Sometimes you begin your day by checking out the email, surfing the most recent news, as well as posting something uncertain.
After that, you devote the rest of your time sending text messages, surfing around, posting, updating, tweeting, viewing, and sharing without even saying ‘Hi’ to your spouse or friends. Sound common?
We all have the capability to connect with other people online immediately at our fingertips with the help of internet. However, by being connected, we’re also disconnected. Our societal habits have changed because we prefer to place technology in the middle of our relationships.
While active on our gadgets, the universe gets our divided focus. There are moments in our lives when real conversation is disrupted as soon as we switch our focus to a screen. Let’s confess that we’re all guilty of this moment on a day-to-day hourly time frame.Studies also show that men and women make use of electronic media to make confrontation easier for them, and several relationship fail as a result of this.
People are usually not comfortable with face-to-face conversation, so it’s simple to realize why they love to use the Web.
Precisely since electronic media convey emotions so improperly when compared to in-person communication, many see it as the ideal approach to delivering difficult information: it prevents us from expressing the negative emotional responses like messages engender, which gives us the impression we do not mean harm.
Nevertheless, this also usually means we don’t convey most of these messages with as much empathy, and often find ourselves sending a different message than we are supposed to and creating more misunderstandings than we thought of.
Since we easily switch to gadgets for our social demands, we primarily lack the interest for real conversation. Where we make, the big mistake is hoping for relationships to become just as quick and simple as our how our gadgets operate, and as a result, diminishes the quality of interaction that goes on between people.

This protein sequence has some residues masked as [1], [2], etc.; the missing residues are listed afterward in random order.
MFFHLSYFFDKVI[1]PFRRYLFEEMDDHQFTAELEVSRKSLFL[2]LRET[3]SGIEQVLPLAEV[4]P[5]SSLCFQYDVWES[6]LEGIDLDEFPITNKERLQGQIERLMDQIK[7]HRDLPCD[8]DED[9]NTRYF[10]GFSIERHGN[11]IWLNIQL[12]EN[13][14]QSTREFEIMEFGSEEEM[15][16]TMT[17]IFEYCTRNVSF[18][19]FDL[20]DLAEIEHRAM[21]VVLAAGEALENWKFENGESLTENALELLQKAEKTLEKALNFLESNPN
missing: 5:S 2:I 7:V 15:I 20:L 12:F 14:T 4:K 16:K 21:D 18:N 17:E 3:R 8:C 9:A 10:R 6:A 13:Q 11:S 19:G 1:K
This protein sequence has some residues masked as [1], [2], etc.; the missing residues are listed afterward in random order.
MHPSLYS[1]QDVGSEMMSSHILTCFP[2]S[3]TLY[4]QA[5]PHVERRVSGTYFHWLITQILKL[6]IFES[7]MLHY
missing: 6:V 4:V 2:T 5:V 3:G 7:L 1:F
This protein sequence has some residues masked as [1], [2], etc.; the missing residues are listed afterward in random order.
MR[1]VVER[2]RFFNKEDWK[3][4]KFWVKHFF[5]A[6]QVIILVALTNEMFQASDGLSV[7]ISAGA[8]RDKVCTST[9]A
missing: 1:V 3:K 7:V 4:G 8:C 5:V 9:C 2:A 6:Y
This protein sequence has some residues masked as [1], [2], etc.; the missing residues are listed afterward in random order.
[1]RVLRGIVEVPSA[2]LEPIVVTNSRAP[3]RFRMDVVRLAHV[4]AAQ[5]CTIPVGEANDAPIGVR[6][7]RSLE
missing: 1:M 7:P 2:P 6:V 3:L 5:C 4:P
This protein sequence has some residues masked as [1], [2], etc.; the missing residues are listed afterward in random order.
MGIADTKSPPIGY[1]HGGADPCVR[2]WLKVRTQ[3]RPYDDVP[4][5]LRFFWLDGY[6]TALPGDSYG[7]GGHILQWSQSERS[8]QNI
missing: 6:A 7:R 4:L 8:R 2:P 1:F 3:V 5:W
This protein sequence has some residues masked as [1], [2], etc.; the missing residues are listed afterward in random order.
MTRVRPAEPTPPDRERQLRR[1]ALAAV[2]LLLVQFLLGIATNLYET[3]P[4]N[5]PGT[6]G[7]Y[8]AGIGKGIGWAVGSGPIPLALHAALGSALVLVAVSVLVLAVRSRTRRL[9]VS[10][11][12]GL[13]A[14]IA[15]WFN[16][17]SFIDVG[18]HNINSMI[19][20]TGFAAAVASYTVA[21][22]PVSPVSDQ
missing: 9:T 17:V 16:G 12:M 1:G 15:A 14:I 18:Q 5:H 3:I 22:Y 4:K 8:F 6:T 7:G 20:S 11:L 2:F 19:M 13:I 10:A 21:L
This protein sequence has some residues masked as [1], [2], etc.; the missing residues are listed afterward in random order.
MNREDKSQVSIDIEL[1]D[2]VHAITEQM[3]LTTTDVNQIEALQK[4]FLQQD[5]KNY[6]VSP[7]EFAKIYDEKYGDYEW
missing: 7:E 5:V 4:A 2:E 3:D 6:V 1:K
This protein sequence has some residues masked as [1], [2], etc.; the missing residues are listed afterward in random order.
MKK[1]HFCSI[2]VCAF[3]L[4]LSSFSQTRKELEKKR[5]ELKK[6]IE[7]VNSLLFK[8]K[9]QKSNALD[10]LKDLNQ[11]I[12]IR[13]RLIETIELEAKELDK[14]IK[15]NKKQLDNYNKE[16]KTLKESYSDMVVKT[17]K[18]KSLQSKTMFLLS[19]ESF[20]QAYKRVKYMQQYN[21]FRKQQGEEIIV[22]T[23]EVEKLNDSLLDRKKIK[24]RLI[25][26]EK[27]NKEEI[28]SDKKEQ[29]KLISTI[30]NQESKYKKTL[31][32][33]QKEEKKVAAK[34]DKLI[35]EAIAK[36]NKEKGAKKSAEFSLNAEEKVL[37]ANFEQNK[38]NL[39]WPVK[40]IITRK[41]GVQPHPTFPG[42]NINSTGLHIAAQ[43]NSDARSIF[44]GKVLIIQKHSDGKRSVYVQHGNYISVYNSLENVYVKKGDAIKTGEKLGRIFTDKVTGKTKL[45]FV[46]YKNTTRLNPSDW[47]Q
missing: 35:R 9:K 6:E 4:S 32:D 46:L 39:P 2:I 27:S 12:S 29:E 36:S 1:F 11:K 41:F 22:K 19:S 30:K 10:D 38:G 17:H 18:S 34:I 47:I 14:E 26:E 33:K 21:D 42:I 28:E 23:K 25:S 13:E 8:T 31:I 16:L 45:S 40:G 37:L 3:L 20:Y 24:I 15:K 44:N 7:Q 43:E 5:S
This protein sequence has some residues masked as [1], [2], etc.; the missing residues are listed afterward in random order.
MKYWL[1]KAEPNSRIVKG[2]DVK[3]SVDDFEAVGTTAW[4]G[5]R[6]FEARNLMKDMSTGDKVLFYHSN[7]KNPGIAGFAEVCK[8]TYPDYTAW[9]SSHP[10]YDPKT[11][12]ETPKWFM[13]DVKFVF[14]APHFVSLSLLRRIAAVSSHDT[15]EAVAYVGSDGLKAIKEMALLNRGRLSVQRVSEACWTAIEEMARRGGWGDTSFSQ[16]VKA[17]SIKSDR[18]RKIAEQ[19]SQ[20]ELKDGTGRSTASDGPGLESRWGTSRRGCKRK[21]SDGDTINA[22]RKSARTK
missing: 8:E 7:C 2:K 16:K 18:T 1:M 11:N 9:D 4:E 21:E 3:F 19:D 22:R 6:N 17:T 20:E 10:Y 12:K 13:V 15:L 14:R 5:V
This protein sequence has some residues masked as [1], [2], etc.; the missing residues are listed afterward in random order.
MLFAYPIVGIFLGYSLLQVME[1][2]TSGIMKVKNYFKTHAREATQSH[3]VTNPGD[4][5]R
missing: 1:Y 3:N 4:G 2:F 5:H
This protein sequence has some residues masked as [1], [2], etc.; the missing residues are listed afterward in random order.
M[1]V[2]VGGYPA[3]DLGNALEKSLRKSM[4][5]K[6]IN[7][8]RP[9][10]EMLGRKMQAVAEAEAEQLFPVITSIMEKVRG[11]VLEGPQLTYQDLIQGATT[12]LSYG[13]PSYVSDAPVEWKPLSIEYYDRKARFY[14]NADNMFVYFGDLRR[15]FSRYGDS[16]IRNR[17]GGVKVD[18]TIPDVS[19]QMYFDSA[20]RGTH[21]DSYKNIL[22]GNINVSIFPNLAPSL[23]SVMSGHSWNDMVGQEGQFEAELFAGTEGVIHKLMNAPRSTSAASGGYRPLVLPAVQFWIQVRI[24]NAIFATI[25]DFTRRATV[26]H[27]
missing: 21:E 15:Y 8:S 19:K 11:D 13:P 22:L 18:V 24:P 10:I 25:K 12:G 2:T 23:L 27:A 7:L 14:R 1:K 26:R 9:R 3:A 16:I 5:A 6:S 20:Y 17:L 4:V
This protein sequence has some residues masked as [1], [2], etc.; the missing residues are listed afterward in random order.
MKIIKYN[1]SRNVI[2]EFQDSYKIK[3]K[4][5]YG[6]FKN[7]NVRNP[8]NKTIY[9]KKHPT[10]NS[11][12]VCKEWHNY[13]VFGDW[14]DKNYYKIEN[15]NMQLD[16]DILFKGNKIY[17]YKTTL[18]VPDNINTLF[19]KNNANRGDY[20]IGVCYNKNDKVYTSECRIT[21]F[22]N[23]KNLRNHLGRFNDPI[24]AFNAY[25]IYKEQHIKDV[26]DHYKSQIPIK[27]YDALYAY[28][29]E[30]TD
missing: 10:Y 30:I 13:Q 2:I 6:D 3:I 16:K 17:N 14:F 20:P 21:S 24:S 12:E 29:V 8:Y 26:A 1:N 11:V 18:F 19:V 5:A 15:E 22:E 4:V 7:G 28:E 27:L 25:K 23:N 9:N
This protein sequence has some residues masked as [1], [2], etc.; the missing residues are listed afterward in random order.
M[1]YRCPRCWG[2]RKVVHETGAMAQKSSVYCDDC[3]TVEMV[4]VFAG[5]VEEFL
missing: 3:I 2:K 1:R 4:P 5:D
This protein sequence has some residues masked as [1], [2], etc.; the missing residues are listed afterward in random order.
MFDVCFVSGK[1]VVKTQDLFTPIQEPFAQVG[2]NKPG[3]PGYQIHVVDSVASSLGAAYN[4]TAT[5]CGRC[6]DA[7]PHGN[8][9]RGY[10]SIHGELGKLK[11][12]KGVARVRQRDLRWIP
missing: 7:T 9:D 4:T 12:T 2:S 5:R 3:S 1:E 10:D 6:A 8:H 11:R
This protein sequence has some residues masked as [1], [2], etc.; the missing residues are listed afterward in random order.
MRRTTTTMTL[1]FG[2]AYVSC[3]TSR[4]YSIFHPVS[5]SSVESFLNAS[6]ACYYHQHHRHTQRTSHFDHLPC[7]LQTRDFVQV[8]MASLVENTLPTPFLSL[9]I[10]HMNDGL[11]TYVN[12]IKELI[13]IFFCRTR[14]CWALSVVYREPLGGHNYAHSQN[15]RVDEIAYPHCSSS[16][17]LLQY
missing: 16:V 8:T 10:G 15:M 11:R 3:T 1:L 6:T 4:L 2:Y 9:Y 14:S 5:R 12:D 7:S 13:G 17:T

Most times, we build shallow friendships with individuals who discuss a common interest without involving in meaningful conversation. Sometimes most of us hide behind a screen to prevent discomfort as well as confrontation especially when there is a whole lot to get from doing so.
Due to the presence of technology, we tend only to interact with other people as well as our spouse when we need assistance with something. Even holiday greetings are not as important to us nowadays.
Instant messaging along with texting leads to most misinterpretation. Sometimes, instead of requesting for clarification from the senders of the messages we don’t understand, we automatically assume any meanings for the words.
When we guess or assume but still lack understanding of the terms, we end up being more distrustful or upset. Sometimes I think we individuals forgot the primary purpose of a phone.
As long as we try to express our actions electronically, for example writing things like “LOLL” and “LOAM” to describe laughter can under no circumstances be a real substitute for hearing people laugh, which possesses the actual power to raise our mood when we feel dull.
The influence of technology on people interaction draws a quite gloomy image, but it’s a useful experience to encounter since it educates us on the importance of balancing our offline as well as online communications with other people – individually and professionally.
I guess the best approach is to make yourself available to technology only when appropriate. Don’t get me wrong; there were some inconveniences in communication back in the early days that our technological advances have solved, but to stay in touch to avoid any relationship problems, we have to sometimes switch our conversation to offline so that our spouse and friends can have a good time with us.
By concluding, we must learn how to balance the communication we have both online and offline. Be available in different ways and realize when each method is suitable. Till we have gadgets can deliver babies, technology should only assist our relationships.